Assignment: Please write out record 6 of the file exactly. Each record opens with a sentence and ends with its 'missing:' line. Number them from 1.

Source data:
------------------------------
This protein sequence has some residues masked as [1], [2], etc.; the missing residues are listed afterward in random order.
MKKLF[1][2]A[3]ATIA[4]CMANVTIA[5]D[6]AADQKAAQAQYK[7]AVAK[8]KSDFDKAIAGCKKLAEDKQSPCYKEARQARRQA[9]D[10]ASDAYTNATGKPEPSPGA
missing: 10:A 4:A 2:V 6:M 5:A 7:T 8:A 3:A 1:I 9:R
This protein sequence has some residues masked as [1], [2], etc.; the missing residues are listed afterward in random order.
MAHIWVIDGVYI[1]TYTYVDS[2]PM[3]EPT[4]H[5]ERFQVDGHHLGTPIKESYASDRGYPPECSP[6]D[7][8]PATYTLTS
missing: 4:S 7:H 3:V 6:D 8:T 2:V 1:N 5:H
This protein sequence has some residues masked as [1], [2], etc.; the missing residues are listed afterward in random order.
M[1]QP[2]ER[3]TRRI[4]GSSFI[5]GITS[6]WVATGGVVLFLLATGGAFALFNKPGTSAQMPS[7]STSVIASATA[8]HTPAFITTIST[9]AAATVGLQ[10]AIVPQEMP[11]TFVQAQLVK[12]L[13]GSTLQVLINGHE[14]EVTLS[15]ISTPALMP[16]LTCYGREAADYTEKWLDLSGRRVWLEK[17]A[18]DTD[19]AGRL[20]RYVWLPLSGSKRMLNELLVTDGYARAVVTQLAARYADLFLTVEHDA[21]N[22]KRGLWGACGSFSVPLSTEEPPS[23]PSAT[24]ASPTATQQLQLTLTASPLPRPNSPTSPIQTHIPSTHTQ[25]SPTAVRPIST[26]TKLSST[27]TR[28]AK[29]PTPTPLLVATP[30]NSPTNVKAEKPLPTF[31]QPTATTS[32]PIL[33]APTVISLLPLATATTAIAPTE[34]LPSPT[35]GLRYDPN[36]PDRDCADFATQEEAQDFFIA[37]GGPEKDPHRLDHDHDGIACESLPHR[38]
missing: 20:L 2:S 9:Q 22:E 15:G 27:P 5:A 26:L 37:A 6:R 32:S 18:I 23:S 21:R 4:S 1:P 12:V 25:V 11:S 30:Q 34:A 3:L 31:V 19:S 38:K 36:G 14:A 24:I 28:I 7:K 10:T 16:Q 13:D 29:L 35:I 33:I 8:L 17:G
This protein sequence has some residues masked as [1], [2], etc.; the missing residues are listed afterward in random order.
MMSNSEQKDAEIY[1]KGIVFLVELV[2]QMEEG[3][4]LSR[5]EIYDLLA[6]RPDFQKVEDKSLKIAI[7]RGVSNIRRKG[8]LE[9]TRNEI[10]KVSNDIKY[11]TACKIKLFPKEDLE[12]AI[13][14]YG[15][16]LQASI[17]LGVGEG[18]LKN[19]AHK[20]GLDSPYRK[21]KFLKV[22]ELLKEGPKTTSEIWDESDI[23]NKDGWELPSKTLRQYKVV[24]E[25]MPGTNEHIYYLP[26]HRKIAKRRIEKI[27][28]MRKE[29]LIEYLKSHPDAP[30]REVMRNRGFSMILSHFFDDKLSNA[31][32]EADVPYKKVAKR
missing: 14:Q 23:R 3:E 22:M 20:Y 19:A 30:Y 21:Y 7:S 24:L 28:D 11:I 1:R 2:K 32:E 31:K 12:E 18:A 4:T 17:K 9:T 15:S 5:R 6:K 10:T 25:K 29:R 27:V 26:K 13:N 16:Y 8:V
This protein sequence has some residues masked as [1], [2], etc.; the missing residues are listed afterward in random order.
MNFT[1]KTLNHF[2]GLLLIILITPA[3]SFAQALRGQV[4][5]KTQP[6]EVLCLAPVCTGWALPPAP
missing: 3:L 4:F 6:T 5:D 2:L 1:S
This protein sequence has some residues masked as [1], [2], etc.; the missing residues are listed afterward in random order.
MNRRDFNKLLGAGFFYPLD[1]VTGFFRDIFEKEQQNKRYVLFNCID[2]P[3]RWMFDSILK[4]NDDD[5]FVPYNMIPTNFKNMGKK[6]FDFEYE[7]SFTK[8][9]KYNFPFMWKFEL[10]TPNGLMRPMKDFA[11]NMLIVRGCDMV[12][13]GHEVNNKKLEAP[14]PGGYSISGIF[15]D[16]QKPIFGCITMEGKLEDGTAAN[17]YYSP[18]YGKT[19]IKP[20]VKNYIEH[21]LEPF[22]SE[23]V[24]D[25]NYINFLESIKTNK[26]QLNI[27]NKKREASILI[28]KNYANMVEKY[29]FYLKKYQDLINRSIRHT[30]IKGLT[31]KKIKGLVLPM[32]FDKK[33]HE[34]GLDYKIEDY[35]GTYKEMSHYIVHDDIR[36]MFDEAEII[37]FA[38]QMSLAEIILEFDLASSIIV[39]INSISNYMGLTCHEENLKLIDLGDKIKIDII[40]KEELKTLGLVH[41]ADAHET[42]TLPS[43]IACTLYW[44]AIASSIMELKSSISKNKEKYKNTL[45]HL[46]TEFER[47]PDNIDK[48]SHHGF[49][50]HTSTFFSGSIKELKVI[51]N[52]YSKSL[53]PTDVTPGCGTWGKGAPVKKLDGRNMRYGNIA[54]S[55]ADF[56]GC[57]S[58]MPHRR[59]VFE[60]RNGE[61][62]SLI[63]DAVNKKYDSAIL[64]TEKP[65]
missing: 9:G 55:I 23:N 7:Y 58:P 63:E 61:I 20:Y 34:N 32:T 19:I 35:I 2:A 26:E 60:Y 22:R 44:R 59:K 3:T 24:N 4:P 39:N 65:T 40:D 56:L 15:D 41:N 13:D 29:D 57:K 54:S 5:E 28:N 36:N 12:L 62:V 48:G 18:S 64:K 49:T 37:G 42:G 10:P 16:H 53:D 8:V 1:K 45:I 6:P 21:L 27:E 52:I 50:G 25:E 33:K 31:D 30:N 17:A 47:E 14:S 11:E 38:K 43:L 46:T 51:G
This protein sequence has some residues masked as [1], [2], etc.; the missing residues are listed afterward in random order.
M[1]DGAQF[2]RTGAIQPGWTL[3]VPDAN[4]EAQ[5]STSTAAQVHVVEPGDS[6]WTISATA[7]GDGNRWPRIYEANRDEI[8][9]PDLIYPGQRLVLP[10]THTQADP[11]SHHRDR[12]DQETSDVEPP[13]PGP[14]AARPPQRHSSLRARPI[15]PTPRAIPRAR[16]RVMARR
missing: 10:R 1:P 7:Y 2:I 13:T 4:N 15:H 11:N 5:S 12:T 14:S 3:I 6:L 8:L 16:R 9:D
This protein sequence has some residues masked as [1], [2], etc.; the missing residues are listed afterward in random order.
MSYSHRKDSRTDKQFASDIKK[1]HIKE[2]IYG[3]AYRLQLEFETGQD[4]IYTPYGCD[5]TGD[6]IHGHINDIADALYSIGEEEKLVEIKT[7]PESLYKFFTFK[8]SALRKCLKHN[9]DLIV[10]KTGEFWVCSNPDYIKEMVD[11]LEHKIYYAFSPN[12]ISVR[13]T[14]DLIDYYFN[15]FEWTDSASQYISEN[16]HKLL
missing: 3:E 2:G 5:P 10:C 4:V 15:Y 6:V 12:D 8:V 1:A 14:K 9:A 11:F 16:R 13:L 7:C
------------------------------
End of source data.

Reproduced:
This protein sequence has some residues masked as [1], [2], etc.; the missing residues are listed afterward in random order.
MNRRDFNKLLGAGFFYPLD[1]VTGFFRDIFEKEQQNKRYVLFNCID[2]P[3]RWMFDSILK[4]NDDD[5]FVPYNMIPTNFKNMGKK[6]FDFEYE[7]SFTK[8][9]KYNFPFMWKFEL[10]TPNGLMRPMKDFA[11]NMLIVRGCDMV[12][13]GHEVNNKKLEAP[14]PGGYSISGIF[15]D[16]QKPIFGCITMEGKLEDGTAAN[17]YYSP[18]YGKT[19]IKP[20]VKNYIEH[21]LEPF[22]SE[23]V[24]D[25]NYINFLESIKTNK[26]QLNI[27]NKKREASILI[28]KNYANMVEKY[29]FYLKKYQDLINRSIRHT[30]IKGLT[31]KKIKGLVLPM[32]FDKK[33]HE[34]GLDYKIEDY[35]GTYKEMSHYIVHDDIR[36]MFDEAEII[37]FA[38]QMSLAEIILEFDLASSIIV[39]INSISNYMGLTCHEENLKLIDLGDKIKIDII[40]KEELKTLGLVH[41]ADAHET[42]TLPS[43]IACTLYW[44]AIASSIMELKSSISKNKEKYKNTL[45]HL[46]TEFER[47]PDNIDK[48]SHHGF[49][50]HTSTFFSGSIKELKVI[51]N[52]YSKSL[53]PTDVTPGCGTWGKGAPVKKLDGRNMRYGNIA[54]S[55]ADF[56]GC[57]S[58]MPHRR[59]VFE[60]RNGE[61][62]SLI[63]DAVNKKYDSAIL[64]TEKP[65]
missing: 9:G 55:I 23:N 7:Y 58:P 63:E 61:I 20:Y 34:N 32:T 19:I 35:I 2:A 26:E 60:Y 22:R 44:R 59:K 3:T 24:N 4:P 39:N 65:T 40:D 56:L 15:D 41:N 13:D 29:D 57:K 54:S 5:E 28:N 36:N 12:L 62:V 48:G 18:S 64:K 49:T 37:G 42:G 10:P 16:H 53:D 8:V 1:K 45:I 6:P 21:L 27:E 52:I 50:G 25:E 33:K 31:D 30:N 17:A 47:E 14:S 11:E 38:K 43:L 46:T 51:G